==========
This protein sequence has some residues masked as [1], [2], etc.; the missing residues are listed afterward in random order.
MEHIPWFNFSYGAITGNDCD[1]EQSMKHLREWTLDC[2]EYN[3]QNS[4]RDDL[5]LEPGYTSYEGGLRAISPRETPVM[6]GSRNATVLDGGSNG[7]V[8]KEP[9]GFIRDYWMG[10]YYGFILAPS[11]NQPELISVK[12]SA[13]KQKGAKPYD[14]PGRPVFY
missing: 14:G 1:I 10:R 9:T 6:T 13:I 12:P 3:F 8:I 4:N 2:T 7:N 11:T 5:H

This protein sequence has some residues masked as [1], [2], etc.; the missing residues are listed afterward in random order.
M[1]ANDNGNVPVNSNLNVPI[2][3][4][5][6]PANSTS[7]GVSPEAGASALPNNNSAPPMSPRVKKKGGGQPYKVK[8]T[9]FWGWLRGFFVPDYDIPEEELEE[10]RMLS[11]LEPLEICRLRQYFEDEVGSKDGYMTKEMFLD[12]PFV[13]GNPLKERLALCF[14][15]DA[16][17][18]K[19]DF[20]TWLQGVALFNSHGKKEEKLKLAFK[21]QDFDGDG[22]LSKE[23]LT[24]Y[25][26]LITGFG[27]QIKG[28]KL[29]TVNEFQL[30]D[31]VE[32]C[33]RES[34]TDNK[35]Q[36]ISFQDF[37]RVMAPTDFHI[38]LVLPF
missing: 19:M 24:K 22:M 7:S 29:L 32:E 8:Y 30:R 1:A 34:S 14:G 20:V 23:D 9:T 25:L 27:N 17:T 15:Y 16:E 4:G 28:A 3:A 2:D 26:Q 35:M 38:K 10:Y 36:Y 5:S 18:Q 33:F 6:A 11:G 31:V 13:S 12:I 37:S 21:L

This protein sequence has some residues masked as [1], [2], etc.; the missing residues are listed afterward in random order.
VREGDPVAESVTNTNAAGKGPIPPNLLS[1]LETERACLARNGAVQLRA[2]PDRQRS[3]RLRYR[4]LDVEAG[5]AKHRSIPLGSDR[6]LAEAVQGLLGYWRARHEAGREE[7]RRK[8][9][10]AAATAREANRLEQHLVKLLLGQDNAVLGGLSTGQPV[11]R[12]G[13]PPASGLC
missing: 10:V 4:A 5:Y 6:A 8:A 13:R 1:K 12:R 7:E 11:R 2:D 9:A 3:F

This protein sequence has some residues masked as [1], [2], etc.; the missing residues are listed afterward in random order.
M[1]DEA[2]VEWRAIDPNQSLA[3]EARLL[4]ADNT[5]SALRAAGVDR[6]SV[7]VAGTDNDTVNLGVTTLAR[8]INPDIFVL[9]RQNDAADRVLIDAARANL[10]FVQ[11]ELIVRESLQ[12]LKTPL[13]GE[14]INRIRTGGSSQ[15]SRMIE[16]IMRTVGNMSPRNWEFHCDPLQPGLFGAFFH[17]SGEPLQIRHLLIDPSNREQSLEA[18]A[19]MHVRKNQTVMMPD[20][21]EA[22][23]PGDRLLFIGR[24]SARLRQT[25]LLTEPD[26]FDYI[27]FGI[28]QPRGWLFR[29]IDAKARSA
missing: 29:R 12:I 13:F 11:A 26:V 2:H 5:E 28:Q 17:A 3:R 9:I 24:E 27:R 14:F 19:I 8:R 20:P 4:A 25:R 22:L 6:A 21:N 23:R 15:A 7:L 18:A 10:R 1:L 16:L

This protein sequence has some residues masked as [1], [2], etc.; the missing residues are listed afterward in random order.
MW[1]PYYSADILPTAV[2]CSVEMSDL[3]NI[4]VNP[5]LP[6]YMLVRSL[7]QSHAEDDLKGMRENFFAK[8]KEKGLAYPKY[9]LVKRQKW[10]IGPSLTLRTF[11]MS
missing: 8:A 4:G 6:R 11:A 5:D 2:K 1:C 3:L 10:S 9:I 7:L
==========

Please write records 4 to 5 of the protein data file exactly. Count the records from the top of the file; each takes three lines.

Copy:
This protein sequence has some residues masked as [1], [2], etc.; the missing residues are listed afterward in random order.
M[1]DEA[2]VEWRAIDPNQSLA[3]EARLL[4]ADNT[5]SALRAAGVDR[6]SV[7]VAGTDNDTVNLGVTTLAR[8]INPDIFVL[9]RQNDAADRVLIDAARANL[10]FVQ[11]ELIVRESLQ[12]LKTPL[13]GE[14]INRIRTGGSSQ[15]SRMIE[16]IMRTVGNMSPRNWEFHCDPLQPGLFGAFFH[17]SGEPLQIRHLLIDPSNREQSLEA[18]A[19]MHVRKNQTVMMPD[20][21]EA[22][23]PGDRLLFIGR[24]SARLRQT[25]LLTEPD[26]FDYI[27]FGI[28]QPRGWLFR[29]IDAKARSA
missing: 29:R 12:I 13:F 11:A 26:V 2:H 5:E 28:Q 17:A 3:R 9:I 24:E 27:R 14:F 19:I 8:R 20:P 4:A 25:R 22:L 6:A 21:N 23:R 15:A 7:L 18:A 10:R 1:L 16:L

This protein sequence has some residues masked as [1], [2], etc.; the missing residues are listed afterward in random order.
MW[1]PYYSADILPTAV[2]CSVEMSDL[3]NI[4]VNP[5]LP[6]YMLVRSL[7]QSHAEDDLKGMRENFFAK[8]KEKGLAYPKY[9]LVKRQKW[10]IGPSLTLRTF[11]MS
missing: 8:A 4:G 6:R 11:A 5:D 2:K 1:C 3:L 10:S 9:I 7:L